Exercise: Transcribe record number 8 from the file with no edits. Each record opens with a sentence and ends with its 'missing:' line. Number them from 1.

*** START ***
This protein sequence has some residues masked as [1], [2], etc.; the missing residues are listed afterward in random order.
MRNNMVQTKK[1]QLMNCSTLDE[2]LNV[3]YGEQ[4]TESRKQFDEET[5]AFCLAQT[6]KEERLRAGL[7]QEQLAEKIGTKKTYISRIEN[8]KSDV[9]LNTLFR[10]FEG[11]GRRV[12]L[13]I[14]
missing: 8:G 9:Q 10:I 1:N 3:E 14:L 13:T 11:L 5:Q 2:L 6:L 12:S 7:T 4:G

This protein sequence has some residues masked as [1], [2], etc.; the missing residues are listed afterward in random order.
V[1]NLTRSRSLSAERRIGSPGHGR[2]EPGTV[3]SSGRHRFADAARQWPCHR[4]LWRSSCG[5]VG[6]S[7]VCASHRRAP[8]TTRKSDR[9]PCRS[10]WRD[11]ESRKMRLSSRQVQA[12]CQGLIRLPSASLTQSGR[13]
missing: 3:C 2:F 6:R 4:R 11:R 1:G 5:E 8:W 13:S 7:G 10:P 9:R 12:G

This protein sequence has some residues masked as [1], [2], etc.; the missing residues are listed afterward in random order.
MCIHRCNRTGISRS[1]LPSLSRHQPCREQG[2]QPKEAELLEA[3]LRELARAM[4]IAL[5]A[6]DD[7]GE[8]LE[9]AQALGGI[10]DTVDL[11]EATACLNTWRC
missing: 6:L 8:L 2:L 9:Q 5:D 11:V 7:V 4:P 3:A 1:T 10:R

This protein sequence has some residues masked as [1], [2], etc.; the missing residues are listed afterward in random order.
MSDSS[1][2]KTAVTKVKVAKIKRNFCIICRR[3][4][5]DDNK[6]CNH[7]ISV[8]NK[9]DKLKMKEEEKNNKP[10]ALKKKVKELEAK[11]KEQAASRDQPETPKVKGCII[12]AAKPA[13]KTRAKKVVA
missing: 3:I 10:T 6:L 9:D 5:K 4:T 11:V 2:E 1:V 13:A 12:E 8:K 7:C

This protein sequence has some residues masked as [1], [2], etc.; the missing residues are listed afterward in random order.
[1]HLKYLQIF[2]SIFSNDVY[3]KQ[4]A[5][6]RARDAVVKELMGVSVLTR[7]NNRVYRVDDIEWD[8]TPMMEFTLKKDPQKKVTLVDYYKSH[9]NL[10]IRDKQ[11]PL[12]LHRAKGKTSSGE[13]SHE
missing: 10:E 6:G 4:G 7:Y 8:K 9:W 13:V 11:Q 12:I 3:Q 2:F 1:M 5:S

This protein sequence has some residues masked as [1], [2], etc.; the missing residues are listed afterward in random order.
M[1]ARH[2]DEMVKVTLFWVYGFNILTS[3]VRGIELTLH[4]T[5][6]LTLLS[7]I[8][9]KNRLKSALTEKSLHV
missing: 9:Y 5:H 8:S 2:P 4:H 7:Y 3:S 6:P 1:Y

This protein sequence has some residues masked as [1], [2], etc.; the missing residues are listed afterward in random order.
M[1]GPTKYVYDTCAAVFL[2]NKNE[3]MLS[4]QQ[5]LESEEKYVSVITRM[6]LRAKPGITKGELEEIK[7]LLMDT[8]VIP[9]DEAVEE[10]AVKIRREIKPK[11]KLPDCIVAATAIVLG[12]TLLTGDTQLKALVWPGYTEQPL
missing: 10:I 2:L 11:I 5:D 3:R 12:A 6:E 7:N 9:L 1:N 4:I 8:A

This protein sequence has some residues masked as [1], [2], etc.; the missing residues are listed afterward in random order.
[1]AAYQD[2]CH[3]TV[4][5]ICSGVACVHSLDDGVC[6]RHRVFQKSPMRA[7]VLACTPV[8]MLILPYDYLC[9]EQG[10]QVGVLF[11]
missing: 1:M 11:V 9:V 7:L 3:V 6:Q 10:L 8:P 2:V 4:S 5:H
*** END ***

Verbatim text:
This protein sequence has some residues masked as [1], [2], etc.; the missing residues are listed afterward in random order.
[1]AAYQD[2]CH[3]TV[4][5]ICSGVACVHSLDDGVC[6]RHRVFQKSPMRA[7]VLACTPV[8]MLILPYDYLC[9]EQG[10]QVGVLF[11]
missing: 1:M 11:V 9:V 7:L 3:V 6:Q 10:L 8:P 2:V 4:S 5:H